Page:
5 Must-Watch Matches at Smash World Tour Championships: Melee Last Chance Qualifier

By on December 16, 2021

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This weekend, a year’s worth of regional qualifiers will culminate in the first Smash World Tour Championships. Hosted by VGBootCamp and boasting a prize pool of over $150,000, this event in Orlando has drawn competitors from around the world for both Super Smash Bros. Melee and Super Smash Bros. Ultimate. The Championship’s pools stage will begin on Saturday, following a Friday Last Chance Qualifier bracket to determine the final eight players in the Championship. The bracket will be completed in just one day, but here are five Melee matches I hope we get to see on the main stage.

#1: KJH vs. Mew2King

Projected to take place in Winners Quarter-finals, this match features two players that have taken recent hiatuses from competitive Melee. After disappointing showings at The Quarantine Series and Pound 2020 online in the early pandemic, Mew2King has withdrawn from competitive Melee play in favor of content creation and coaching. KJH, on the other hand, was a consistent attendee of online tournaments such as Untitled and Rollback Rumble. KJH publicly announced his retirement in late 2020 but has since returned in rare form. In the past two months, he has taken Michigan tournaments over players like Ginger and Drephen and reached 25th at Mainstage 2021.

The seeding of these two players, despite their relative inactivity, is no surprise. However, since the top eight of the LCQ advance to the Championships, this match is seeded to be a Championship qualifier. We may see KJH ride the momentum of his return to the Championships, or we may see a Mew2King performance similar to The Big House 9, where he beat iBDW and Hungrybox after nearly a year of inactivity.

#2: Magi vs. SluG

With the recent inactivity of staple Ice Climbers mains like ChuDat and ARMY, SluG has become the poster child for the character in the current meta. In the past year, he’s taken wins over players like Bobby Big Ballz and JFlex online. Offline, he’s beaten Logan at Super Smash Con: Fall Fest and Drephen and n0ne to place 13th at Mainstage 2021. His projected opponent in Winners Quarterfinals is Magi, the Louisiana Falco who recently placed 7th at Smash Summit 12, beating Wizzrobe in pools and Pipsqueak and SFAT in bracket.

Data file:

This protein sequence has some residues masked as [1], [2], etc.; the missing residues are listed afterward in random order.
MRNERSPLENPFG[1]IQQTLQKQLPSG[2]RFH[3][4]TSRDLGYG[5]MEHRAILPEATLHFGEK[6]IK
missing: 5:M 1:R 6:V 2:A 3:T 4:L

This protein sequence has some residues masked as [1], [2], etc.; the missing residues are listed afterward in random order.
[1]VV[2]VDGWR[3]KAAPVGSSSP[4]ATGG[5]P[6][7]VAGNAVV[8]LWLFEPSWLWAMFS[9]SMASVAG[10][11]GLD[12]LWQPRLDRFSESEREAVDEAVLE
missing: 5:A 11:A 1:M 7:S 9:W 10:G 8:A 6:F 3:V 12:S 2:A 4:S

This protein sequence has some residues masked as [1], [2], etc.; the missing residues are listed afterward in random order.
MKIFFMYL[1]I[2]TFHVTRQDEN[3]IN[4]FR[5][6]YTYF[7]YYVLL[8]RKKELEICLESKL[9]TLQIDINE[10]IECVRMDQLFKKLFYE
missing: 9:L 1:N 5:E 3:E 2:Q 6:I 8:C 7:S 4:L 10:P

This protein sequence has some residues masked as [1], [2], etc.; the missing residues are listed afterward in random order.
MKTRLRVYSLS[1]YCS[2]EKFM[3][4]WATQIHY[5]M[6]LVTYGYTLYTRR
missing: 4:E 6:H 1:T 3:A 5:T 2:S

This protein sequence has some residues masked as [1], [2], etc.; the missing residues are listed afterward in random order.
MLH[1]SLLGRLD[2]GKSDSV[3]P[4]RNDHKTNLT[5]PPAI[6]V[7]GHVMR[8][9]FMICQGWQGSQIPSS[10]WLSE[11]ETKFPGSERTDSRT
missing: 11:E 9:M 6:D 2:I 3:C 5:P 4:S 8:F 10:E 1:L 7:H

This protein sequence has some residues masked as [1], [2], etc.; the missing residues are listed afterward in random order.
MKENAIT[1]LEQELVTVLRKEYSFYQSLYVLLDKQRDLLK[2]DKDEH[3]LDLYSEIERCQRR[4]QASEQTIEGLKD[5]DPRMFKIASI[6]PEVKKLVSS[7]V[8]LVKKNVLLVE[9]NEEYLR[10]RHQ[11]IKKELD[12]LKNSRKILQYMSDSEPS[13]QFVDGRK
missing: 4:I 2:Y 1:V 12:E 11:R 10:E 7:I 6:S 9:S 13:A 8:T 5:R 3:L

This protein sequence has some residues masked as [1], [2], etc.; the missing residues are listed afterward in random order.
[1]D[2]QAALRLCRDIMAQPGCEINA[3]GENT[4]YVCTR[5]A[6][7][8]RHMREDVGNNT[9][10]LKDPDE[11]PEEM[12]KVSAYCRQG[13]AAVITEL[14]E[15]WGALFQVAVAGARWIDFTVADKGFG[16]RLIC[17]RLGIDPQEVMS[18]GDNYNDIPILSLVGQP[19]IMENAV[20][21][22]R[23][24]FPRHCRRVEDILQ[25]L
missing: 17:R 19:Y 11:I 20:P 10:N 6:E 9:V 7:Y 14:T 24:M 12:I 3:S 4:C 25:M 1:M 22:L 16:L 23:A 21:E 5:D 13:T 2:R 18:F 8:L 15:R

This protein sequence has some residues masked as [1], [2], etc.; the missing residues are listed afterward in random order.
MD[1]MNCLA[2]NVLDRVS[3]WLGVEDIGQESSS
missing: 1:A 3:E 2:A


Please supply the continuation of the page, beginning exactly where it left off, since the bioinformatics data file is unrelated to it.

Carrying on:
This Championships qualifier is an interesting battle for character representation. Currently, no Ice Climbers mains have qualified for the Melee Championships (with the exception of Nicki, the German Fox main who has a strong Ice Climbers secondary). At the same time, only two Falco mains, Fiction and Frenzy, were able to qualify through the regional qualifiers. Regardless of who progresses from this match, it will skew the character representation in the Championships significantly.

#3: Axe vs. Ginger

The projected Winners Finals and Grand Finals will be a rematch from Low Tide City earlier this year. At that tournament, Ginger was able to beat Axe in two five-game sets, turning the tables on a long losing record against the Pikachu. However, based on recent tweets from Axe, we may be seeing a different character this weekend. Axe’s Fox, while not as proven as his Pikachu in tournament, has the chance to put Ginger on his heels when it comes to stage counter picks in a long set.

Both of these players are solid bets for Championship qualifiers. However, the outcome of the match between them could determine much for seeding in the Championship pools. This combined with their recent set history will likely lead to a climactic bracket finale.

#4: Chem vs. Warmmer

My hipster pick for the most exciting set of the LCQ is in the first round of Round 2 Pools. Chem, a Fox main who has terrorized Philadelphia for years, will be facing Warmmer, a fellow East Coaster and Falco main. I sincerely hope this match is streamed or at least recorded to see how the two stack up against each other.

Currently, Chem holds an undefeated 5-0 record against Warmmer. However, their last set was 10 months ago at SoB Sunday #28. Since then Warmmer has made considerable strides in improvement, now having wins over JoJo, JFlex, and Captain Smuckers. The winner of this set will likely play Magi, so there’s some uncertainty in how much it will affect the bracket as a whole. But I will always tune in when I think there’s a chance a long-standing record will be flipped.

#5: Axe vs. Mew2King

This match is not found in the projected bracket, so an upset would need to occur for it to happen. However, with how uncertain the matchups between the top eight seeds are, I believe there is a high probability this match happens. For some, this match may not sound exciting. For others, the prospect of this match brings on a unique feeling of nostalgia.

After 5 straight losses, Axe picked up his first set win on Mew2King at Smash Rivalries in 2017. For the next year, the head-to-head swung repeatedly in either player’s favor: sometimes Mew2King would easily 3-0 Axe, and other times he would look hopeless in the matchup. The two even developed a strange counter pick war, with Axe utilizing his Falco and Marth against Mew2King’s Sheik. Axe picked up a fifth consecutive win in their head-to-head with a 3-0 at Smash Summit 7 in late 2018. The two have not met in bracket since. For over three years, two players who are ostensibly Top 10 when they are actively competing have not played a set against each other. If they meet at some point at the LCQ, it will be a delightful blast to the past for anyone who followed Melee in that era.

 

Brackets for the Melee and Ultimate Smash World Tour Championships can be found at the smash.gg page. More information on the event will be released on the official Smash World Tour Twitter.



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